Filthy, healthy living


“Ask not what you can do for your country. Ask what’s for lunch”

-Orson Welles

Beloved ample darlings! It has been far too long an absence since I last shared my culinary ramblings with you all and for this, I sincerely apologise. If only I could excuse my lack of foodie chatter by means of an exotic voyage or a whirlwind romance (I have that already!) and yet, it is sheer, menial work that has kept me from you all this time! That, and a broken aga, no internet connection and a touch of laziness all mixed in together. The good news is however, that my Cordon Bleu teachings are just around the corner meaning, that this blog is going to be “crème pâtissière packed” with recipes all year round. Truly, this blog is going to be bursting at the sponge seams with fabulous techniques, teachings and ideas from an internationally recognised culinary hub! I can’t promise to share the exact recipes (I’m sure that’s quite naughty!) but I will point you in the right direction without a doubt. Right, let’s get on with this week’s edition already!

Video Kitchen Aid

 I had to let you down straight off didn’t I! Or perhaps not…this week my internet it down and I don’t think it appropriate to film a kitchen aid sequence in pret! I’m going to let the great Gordon Ramsey teach you how to do a perfect steak. Lads and ladies, get excited! This is a brilliant video.

Seemingly Seasonal

Fruit & Vegetables;

  • Damsons
  • Figs
  • Pears
  • Plums
  • Apples
  • Apricots
  • Berries (end of season)
  • Cabbage
  • Pumpkin
  • Aubergine
  • Beetroot
  • Chicory
  • Courgette
  • Fennel
  • French Beans
  • Globe Artichoke
  • Leeks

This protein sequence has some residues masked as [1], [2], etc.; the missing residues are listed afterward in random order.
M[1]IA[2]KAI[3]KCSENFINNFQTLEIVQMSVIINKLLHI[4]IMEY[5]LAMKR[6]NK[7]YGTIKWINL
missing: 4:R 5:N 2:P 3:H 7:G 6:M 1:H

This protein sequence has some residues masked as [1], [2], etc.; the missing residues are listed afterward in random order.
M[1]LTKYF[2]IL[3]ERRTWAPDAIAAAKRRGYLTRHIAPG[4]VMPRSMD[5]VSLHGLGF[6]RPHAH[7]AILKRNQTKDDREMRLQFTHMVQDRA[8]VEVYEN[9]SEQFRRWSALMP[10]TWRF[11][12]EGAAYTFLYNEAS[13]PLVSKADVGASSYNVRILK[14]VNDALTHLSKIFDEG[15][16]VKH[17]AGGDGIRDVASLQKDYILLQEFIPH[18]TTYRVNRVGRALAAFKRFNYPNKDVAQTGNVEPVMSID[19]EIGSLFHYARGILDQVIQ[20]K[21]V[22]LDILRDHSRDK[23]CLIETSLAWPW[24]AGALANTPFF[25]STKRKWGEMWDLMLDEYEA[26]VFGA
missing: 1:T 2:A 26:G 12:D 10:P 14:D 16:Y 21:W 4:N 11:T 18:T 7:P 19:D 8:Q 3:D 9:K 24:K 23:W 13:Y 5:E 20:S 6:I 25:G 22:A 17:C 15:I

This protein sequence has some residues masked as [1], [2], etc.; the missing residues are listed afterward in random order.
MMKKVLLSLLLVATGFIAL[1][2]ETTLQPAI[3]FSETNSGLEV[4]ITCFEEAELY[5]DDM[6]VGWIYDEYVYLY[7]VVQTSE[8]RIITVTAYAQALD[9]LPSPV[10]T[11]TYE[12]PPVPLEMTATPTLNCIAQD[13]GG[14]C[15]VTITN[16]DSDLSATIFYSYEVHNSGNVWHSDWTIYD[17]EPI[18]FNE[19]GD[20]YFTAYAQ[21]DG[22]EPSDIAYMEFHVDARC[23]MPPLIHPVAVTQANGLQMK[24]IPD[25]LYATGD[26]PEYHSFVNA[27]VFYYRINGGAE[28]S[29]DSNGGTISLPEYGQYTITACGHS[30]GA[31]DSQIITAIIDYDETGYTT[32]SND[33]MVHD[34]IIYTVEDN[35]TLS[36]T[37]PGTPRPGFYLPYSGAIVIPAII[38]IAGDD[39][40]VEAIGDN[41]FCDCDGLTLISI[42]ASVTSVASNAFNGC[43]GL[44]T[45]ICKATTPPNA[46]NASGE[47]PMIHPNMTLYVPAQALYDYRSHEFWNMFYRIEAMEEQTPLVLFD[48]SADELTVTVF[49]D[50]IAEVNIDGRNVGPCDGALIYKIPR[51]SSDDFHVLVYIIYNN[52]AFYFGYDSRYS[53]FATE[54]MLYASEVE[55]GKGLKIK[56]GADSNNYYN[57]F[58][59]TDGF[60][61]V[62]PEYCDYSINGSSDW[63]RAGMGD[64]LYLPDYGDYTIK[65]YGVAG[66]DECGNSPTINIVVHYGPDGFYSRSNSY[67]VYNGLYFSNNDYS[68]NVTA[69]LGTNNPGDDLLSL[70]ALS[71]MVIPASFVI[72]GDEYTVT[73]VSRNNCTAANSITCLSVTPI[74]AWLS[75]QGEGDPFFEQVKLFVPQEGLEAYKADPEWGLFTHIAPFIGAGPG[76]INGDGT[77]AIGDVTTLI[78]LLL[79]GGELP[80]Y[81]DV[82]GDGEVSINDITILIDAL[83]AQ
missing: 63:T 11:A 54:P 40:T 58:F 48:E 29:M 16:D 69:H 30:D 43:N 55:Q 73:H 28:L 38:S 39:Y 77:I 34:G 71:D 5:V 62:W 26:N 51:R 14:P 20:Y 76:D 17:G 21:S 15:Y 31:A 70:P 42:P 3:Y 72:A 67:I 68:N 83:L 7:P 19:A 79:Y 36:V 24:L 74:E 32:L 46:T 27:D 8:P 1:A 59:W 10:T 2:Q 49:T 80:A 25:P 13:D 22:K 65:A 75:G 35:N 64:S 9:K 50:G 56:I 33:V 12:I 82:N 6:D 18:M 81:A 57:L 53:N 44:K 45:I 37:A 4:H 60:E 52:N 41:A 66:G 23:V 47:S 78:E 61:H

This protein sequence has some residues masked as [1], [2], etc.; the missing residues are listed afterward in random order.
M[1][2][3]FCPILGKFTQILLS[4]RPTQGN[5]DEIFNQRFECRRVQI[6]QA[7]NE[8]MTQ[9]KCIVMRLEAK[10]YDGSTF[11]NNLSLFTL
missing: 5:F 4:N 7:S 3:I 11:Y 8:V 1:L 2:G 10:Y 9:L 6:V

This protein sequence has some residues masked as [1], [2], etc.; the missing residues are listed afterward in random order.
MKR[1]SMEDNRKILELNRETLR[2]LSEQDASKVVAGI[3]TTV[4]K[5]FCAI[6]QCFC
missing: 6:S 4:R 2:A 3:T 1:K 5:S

Fish & Meat;

  • Mussels
  • Oysters
  • Crab
  • Haddock
  • Mackerel
  • Pollock
  • Salmon
  • Sardines
  • Scallops
  • Duck*
  • Goose*
  • Venison*

[*coming into season]

Culinary Query

 Felix, Putney

This sounds stupid, but how do I cook dried pasta properly?

Funnily enough, you’re not the first person to ask me this. When cooking dried pasta, your water must be boiling hot! The quickest way to do this is, to boil a full kettle and take out your largest pan. Once the kettle has boiled, pour the water into the pot and add a teaspoon of salt. Turn the hob on fairly high and pour in your desired amount of pasta. For one healthy sized portion, I would recommend between 75g-115g of dried pasta. Don’t put a lid on the pot as this will encourage the water to boil over. The pasta should take 8-10 minutes to cook but keep checking and don’t forget to stir occasionally in order to prevent the pasta from sticking to the pan! Once cooked to your preference, drain and serve on a hot plate.

This Weeks’ Recipes

Super Healthy Salmon Fish cakes


An ideal dinner alternative to a salmon fillet with salad. These fishcakes use neither potatoes nor breadcrumbs and still taste fab! I served mine with some sweet chilli sauce and a soy & rice noodle stir fry with grilled broccoli. It was utterly delicious and was wonderfully quick and easy to put together.


4 boneless, skinless salmon fillets, about 550g/1lb 4oz in total, cut into chunks

2 tbsp Thai red curry paste

thumb-size piece fresh root ginger, grated

1 tsp soy sauce

1 bunch coriander, half chopped, half leaves picked

1 tsp vegetable oil

lemon wedges, to serve


Tip the salmon into a food processor with the paste, ginger, soy and chopped coriander. Pulse until roughly minced. Tip out the mix and shape into 4 patties. Heat the oil in a non-stick frying pan, then fry the fishcakes for 4-5 mins on each side, turning until crisp and cooked through.

Bean and Chorizo Broth


I call this a broth because it’s a halfway house between a stew and a soup. When I am trying to eat well but not compromise on flavour, I tend to make a pot of something so when it’s feeding time at the zoo (any meal time for me!) I can heat it up and eat straight away. This one pot is great on its own but equally, words well served with chicken or fish. Also, kale works as a rice substitute for all you health buffs out there and tastes pretty darn good.